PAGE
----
Brian Eno

  • Brian Eno and Peter Saville

    THE LAST TIME I LOOKED, there were about a hundred million trillion stars in the universe. It seems to get a couple of zeros bigger every time I check.

    That means there should be hundreds of trillions of habitable planets, and yet we’ve never seen a single sign of intelligent life other than on ours.

    Observing this, Enrico Fermi said, “Where is it all?” 

    What if there have been millions of other life-forms and civilizations, but we just missed them in the vastness of space and time? What if we missed them because they don’t actually last very long . . . because there is some self-limiting factor

  • Writing Space

    Writing Space: The Computer, Hypertext, and the History of Writing, by Jay David Bolter. Hillsdale, N.J.: Lawrence Erlbaum, 1991, 258 pp.

    IN THE ACT OF WRITING, the writer externalizes his or her thoughts. The writer enters into a reflective and reflexive relationship with the written page, a relationship in which thoughts are bodied forth. It becomes difficult to say where thinking ends and writing begins, where the mind ends and the writing space begins. With any technique of writing—on stone or clay, papyrus or paper, and particularly on the computer screen—the writer comes to regard the mind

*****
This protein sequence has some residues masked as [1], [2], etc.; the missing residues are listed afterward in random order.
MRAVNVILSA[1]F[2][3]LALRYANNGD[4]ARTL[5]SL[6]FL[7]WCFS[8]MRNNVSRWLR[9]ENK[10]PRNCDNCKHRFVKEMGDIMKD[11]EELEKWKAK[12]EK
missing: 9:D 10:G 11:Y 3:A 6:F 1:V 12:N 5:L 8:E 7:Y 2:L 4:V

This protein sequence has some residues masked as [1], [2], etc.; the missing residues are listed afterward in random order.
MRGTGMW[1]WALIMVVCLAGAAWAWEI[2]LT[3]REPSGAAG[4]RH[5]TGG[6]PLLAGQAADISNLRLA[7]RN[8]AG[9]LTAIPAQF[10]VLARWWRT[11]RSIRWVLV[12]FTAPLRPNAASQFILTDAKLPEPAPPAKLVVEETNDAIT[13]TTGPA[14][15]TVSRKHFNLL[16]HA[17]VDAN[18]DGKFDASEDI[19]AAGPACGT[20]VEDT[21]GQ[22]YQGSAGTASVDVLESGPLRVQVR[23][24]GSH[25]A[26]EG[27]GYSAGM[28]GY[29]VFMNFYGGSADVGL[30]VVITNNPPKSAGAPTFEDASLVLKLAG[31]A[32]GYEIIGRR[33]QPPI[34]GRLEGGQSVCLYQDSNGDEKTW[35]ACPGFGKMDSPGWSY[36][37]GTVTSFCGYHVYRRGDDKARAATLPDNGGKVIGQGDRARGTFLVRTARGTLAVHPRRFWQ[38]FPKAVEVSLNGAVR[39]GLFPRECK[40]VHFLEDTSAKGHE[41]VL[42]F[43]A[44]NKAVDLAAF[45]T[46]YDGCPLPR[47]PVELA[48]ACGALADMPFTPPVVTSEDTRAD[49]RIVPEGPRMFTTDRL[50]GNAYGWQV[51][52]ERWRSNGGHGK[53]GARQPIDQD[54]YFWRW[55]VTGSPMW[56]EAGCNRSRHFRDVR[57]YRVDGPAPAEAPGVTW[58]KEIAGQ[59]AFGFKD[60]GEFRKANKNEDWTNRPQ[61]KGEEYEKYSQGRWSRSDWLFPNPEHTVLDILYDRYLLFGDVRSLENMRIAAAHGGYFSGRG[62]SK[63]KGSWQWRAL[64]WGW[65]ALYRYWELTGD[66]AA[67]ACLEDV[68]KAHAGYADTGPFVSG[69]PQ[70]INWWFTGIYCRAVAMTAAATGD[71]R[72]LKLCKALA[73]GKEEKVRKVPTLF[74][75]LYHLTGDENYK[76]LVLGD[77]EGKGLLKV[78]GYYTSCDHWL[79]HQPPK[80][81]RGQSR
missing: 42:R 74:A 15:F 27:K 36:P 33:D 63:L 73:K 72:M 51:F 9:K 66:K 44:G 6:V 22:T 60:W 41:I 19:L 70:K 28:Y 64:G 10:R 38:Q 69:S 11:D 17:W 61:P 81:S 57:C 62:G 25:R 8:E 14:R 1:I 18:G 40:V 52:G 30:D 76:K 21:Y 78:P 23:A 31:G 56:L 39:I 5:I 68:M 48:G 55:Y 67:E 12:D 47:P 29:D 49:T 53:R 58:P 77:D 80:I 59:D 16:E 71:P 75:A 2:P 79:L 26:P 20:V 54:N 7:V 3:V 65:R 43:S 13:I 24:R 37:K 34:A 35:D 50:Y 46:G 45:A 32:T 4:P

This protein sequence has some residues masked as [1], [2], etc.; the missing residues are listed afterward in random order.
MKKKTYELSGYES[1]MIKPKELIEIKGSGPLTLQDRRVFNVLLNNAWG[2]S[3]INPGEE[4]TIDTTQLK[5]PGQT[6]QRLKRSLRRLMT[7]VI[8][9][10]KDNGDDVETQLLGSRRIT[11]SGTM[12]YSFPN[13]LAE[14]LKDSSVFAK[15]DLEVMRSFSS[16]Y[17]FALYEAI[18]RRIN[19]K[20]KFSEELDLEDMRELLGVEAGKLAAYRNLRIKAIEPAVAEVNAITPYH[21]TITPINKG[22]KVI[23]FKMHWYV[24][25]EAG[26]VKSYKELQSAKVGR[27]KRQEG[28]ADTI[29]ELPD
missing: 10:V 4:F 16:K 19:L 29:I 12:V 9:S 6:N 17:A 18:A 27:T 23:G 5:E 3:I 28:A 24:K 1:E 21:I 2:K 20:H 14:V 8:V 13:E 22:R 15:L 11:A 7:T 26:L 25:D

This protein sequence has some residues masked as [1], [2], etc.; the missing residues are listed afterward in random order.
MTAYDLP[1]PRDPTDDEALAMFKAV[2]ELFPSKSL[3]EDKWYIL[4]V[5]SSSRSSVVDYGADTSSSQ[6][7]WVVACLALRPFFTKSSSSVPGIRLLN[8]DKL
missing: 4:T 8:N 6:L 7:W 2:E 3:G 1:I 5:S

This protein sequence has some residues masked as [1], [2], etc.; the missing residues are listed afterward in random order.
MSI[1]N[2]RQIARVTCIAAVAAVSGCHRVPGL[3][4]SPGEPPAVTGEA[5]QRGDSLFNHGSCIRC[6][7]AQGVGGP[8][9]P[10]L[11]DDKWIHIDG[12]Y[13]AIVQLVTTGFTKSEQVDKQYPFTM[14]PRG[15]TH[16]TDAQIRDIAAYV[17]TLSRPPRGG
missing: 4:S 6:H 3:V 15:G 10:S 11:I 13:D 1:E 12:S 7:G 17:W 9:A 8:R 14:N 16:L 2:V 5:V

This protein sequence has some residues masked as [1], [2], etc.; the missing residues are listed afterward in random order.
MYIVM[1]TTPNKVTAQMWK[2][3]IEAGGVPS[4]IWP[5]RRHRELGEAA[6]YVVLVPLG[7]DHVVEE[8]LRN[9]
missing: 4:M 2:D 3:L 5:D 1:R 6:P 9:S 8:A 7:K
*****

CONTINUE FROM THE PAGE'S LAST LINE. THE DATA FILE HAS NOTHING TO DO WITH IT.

• Aurora Musicalis

    BRIAN ENO IS BEST KNOWN for his music—he has l3 solo albums and 7 singles to his credit, besides numerous collaborations (with Roxy Music, David Bowie, John Cale, and Daniel LanOis, among others) and over 20 productions of albums for other musicians (including the Talking Heads and U2). He has also written music for films and commercials. Yet Eno, who attended art schools for five years, beginning at age 16, is also a video artist, whose work has encompassed not only videotapes but also 45 audiovisual installations in galleries and public places in Europe, America, and Japan. Until recently, my